Our law enforcement partners support staff training opportunities for multiple scenarios, which include: medical emergencies, lockdown/shelter in place, aggressive intruder, fire/evacuation, natural disasters and weather-related emergencies. They also assist our school nurse to ensure personnel are trained in CPR/AED and EpiPen use, as well as the use of tourniquets, which aligns with the American College of Surgeons Stop the Bleed® program.
Following the tragic events in a neighboring district, a team from Secure Education Consultants (SEC) toured every building across the district to determine additional opportunities to enhance security. This team is comprised of staff with prior U.S. Secret Service, Department of Homeland Security, military, police, fire, and education experience. Implemented recommendations include updating maps for all district buildings; adding numbers to all exterior building doors; and reviewing and modifying entrance and exit procedures. Further recommendations are currently under review.
The Oakland County Tactical Training Consortium, also known as OAK-TAC, is an organization established by our local sheriff and police departments to provide for the common goal of training law enforcement personnel in multiple jurisdictions and ensure standardization of communications, training and tactical techniques. As we continue to prioritize school safety and security in RCS and across the county, a district administrator can bring a unique perspective to aid in the discussions. We are honored that RCS Superintendent Dr. Robert Shaner has been invited to serve as a member of the OAK-TAC consortium, taking into consideration his background as a police officer, high-school administrator and superintendent.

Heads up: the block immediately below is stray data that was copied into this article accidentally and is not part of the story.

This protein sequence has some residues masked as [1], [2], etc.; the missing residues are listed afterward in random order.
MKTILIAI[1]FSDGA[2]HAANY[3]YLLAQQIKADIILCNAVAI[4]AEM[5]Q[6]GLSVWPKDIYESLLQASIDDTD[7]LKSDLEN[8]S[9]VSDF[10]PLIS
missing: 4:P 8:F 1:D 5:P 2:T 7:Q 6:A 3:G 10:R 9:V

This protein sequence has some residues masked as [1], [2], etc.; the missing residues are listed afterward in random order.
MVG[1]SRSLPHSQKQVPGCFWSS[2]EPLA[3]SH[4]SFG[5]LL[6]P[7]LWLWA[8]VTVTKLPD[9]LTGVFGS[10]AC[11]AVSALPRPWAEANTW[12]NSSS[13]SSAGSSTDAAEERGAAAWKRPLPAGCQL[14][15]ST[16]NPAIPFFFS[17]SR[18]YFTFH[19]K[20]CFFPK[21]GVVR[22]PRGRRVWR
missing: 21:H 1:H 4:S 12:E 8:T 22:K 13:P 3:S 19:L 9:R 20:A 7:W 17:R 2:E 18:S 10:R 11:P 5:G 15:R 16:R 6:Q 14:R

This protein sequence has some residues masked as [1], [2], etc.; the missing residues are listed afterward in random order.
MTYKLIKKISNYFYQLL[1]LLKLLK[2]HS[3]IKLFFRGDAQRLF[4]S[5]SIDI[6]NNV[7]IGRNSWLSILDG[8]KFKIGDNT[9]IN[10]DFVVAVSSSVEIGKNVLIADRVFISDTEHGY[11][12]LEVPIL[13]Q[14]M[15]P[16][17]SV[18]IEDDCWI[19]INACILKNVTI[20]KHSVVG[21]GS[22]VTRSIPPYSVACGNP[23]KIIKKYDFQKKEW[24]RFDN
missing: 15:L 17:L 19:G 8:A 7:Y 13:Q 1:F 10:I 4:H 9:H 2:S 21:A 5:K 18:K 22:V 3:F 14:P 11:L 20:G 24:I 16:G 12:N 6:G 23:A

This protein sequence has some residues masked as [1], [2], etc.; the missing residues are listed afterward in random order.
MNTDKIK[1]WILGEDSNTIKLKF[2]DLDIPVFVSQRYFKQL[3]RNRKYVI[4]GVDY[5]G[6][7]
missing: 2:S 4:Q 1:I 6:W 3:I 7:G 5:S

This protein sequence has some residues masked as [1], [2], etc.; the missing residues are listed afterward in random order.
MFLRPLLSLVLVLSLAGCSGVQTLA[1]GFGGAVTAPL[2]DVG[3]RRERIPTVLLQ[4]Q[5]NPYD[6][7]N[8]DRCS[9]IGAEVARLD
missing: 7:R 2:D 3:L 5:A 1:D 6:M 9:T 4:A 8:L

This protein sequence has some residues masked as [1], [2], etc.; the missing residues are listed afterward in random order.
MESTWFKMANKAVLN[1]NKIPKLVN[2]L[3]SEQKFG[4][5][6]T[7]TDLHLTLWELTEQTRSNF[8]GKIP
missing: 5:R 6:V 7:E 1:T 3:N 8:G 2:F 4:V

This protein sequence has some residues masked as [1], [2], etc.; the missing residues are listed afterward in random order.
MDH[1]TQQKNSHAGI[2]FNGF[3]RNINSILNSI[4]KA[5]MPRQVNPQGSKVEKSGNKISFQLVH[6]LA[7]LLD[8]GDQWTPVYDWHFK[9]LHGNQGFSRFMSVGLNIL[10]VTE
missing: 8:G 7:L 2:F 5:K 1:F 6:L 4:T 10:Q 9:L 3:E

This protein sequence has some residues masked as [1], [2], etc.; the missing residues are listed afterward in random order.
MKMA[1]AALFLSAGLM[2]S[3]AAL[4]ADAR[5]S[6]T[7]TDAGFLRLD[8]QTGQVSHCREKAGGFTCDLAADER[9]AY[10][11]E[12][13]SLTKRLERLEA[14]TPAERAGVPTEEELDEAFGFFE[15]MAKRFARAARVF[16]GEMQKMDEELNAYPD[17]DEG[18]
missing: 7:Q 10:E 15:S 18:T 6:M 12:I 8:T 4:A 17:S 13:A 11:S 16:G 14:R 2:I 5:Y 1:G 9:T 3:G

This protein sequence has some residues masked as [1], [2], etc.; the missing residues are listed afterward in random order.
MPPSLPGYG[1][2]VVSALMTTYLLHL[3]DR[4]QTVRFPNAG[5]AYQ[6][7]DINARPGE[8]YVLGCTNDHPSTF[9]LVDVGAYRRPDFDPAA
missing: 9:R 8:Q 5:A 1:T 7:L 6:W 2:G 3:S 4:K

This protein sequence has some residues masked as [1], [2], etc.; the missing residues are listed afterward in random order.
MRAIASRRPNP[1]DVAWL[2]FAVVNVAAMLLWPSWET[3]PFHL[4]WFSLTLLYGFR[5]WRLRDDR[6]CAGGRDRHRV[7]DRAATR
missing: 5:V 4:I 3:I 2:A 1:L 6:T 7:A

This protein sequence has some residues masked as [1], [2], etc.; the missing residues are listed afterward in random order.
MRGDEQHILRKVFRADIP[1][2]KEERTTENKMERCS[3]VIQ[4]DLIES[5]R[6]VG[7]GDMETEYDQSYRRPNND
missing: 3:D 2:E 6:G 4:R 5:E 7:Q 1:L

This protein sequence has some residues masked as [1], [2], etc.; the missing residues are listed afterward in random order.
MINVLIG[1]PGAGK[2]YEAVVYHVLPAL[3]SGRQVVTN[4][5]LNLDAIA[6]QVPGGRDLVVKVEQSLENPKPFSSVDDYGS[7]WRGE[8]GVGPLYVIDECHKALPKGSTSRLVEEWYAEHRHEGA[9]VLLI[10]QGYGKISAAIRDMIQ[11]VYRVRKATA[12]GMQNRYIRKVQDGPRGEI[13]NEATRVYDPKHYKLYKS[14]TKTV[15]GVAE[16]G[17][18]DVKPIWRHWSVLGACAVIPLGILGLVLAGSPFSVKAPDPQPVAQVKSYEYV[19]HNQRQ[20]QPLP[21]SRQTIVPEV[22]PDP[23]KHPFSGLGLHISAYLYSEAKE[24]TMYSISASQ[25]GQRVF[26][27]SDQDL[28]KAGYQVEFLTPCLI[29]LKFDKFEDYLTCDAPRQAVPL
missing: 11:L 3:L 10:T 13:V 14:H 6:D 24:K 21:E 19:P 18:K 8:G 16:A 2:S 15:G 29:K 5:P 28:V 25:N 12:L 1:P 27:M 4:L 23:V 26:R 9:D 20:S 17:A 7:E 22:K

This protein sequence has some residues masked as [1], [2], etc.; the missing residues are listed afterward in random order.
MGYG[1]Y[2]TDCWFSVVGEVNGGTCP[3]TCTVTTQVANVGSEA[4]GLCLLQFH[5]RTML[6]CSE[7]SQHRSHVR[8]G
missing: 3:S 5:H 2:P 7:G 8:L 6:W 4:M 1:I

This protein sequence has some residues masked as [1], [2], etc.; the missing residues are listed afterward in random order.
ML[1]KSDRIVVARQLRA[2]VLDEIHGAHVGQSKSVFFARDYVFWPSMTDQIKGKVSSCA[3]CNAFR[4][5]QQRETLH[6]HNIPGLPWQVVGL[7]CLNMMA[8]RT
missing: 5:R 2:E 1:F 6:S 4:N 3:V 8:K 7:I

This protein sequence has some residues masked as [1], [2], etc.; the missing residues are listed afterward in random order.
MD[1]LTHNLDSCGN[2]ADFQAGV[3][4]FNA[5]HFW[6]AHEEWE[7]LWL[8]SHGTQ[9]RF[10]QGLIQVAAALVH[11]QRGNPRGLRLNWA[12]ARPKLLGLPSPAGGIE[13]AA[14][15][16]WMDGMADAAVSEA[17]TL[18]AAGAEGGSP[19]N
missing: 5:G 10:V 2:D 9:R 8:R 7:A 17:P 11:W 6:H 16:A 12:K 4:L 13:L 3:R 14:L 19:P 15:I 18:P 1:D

We are also pleased to announce that the Rochester Hills City Council approved the RCS police liaison budget for the 2022-23 school year, which includes the addition of a new Oakland County Sheriff's Office detective sergeant for our district. The detective sergeant position is a 12-month commitment specific to Rochester Community Schools and is funded through the safety grant.
- How does the district enhance school security for students, staff and guests?
- What safety procedures are in place?
- Are public safety officials present in our schools?
- Does the district conduct emergency drills?
- What type of safety training is provided for staff?
- Does the district have formal emergency operations plans?
- As a parent/caregiver, how can I help?
Michigan Public Act 12 of 2014 modified the frequency and recording requirements for school safety drills and is effective July 1, 2014.
Under the requirements, any K-12 school must conduct the following drills annually:
- Five fire drills per school year with a reasonable interval between each drill. Three must be completed by December 1.
- Two tornado drills per school year. At least one must be completed during the month of March.
- Three lockdown/shelter-in-place drills, where the occupants are restricted to the interior of the building. At least one drill must be completed before December 1, and another completed after January 1.
At least one of the drills is required to be conducted during a lunch, recess, or at another time when a significant number of students are gathered but not in the classroom.
The Act also requires school officials to document completed safety drills on the school's website within five days of completing the drill and maintain this information on the website for at least three years. A copy of each completed school's drill is posted in the school folder below.